Hazel was an inexhaustible hostess. She and Arthur entertained hundreds, if not thousands, of guests through the years — many famous, but many more without a well-known name. Comments in their guest books mention beautiful views, pancake breakfasts, champagne and Cold Duck, marvelous meals, laughter and hilarity. During World War II, Hazel and Arthur gave numerous servicemen, stationed at Lowry and Fitzsimons, a welcome break and a taste of Oberfelder hospitality. One wrote, in 1944, “To two of the finest people a lonely soldier had the extreme pleasure of meeting — my stay in Colorado has been wonderful — but only thru the generous hospitality of Mr & Mrs Oberfelder. May I return someday to this virtual Utopia? In the clouds . . .” And from another: “Outside the snow is falling and inside I’m falling for the well-known Oberfelder hospitality!”
The autographs of the Oberfelders’ more recognizable guests read like a who’s who of the performing arts world. In 1944, conductor Arthur Rubenstein wrote, “I shall always dream of this cabin, Hazel dear! I wish I could be born again and be able to spend my life with you here! Your devoted friend.” Jan Peerce, the American tenor, agreed in 1949: “To my dear friends Hazel and Arthur The beauty of this place combined with your usual wonderful hospitality as always — makes each visit a memorable one — so with my love & affection . . . .”
In 1941, ventriloquist Edgar Bergen noted, “We all say thanks for a swell time,” presumably referring to his family of dummies. Liberace , one of the Oberfelders’ leading draws, had this to say in 1956: “Dear Hazel, Playing at Centennial Race Track was a thrilling experience! No wind (like at Red Rocks) and even the bugs were considerate and stayed at a safe distance. Thanks and God Bless.”
In addition to their guest registers, the Oberfelders maintained a collection of autographed photos of the stars they booked. From Italian soprano Licia Albanese to Russian violinist Efrem Zimbalist, hundreds of photos lined the walls of Arthur’s office and home , signed with messages of respect and fondness. “We had everyone,” Arthur liked to say. “The only one we missed was Caruso.”
Oberfelder dabbled in other enterprises as well. In the 1920s, he partnered with several businessmen to build Merchants Park, where the beloved Denver Bears baseball team played for some twenty-five years. In the 1930s he managed the national tours of several Broadway productions. But for the most part, he stuck with what he knew and loved — bringing the world of classical music, dance, and theater to Denver.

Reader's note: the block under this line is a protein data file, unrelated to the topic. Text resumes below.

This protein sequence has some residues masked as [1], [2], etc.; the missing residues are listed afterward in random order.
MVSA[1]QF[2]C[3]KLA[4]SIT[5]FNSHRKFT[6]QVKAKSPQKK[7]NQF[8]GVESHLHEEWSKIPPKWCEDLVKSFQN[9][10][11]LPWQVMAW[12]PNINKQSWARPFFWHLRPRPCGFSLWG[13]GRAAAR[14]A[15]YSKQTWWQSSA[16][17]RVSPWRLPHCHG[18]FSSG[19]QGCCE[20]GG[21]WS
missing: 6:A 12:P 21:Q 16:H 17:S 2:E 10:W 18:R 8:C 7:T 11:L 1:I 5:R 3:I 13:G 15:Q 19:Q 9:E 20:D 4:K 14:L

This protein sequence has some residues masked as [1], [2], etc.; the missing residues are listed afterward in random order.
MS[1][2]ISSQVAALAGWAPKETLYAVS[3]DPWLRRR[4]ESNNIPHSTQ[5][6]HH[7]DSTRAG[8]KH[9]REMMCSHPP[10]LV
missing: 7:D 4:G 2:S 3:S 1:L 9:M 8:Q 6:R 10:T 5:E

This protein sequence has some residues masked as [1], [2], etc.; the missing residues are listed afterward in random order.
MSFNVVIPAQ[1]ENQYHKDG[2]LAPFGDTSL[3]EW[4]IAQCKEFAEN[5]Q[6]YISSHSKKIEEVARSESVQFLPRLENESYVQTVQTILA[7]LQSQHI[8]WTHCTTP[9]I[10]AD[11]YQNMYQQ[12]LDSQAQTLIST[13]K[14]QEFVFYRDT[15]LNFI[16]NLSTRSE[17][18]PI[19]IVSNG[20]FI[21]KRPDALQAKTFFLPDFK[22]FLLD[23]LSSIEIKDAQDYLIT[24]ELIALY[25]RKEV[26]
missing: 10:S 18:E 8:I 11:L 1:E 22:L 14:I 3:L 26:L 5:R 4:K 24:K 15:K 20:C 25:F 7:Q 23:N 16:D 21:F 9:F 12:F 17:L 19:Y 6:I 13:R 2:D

Long Lines and Close Calls
The Broadway company of South Pacific provided Oberfelder with one of his biggest hits. Lines to buy tickets in Denver for the 1950 run stretched around the block, four months before the show opened. Unfortunately, according to The Denver Post, a train wreck caused the cast to arrive bruised, scraped, and worse. Oberfelder had to cancel the show’s first, sold-out performance. As reparation to Denver’s eager theater-goers, Oberfelder convinced the cast — troupers that they were — to add an additional performance to their scheduled run.
One of the Oberfelders’ great loves was the opera. The couple especially appreciated the Metropolitan Opera Company of New York. Hazel and Arthur, who for many years had an apartment on Fifth Avenue in New York City, knew the Met performers personally and invited them to sing in Denver on many occasions, over many years. According to Arthur’s New York Times obituary, in 1948 and ’49 he single-handedly arranged the first transcontinental tours that the Met had undertaken in forty-two years. The tours were huge operations — “hundreds of lights, music desks, instruments, costumes, 3000 wigs . . . [and] a company of 350, including a chorus of 80 singers and 40 dancers, to house.”
Time magazine chronicled the first tour in its issue of May 17, 1948: “In Denver, the Met’s caravan (20-odd baggage cars, two 15-car sleeper trains) was greeted by grown-up fans as enthusiastic as kids welcoming the circus.” The article continued, “On opening night, Denver’s huge, drafty Municipal Auditorium was lit up like a Hollywood premiere. While flashbulbs popped, socialites in boiled shirts or mink coats and plainer citizens in their Sunday best swarmed in to take over every one of the 3,300 seats and then some, even at $15 a box seat, $4.80 for gallery seats, and $3.00 for standing room.”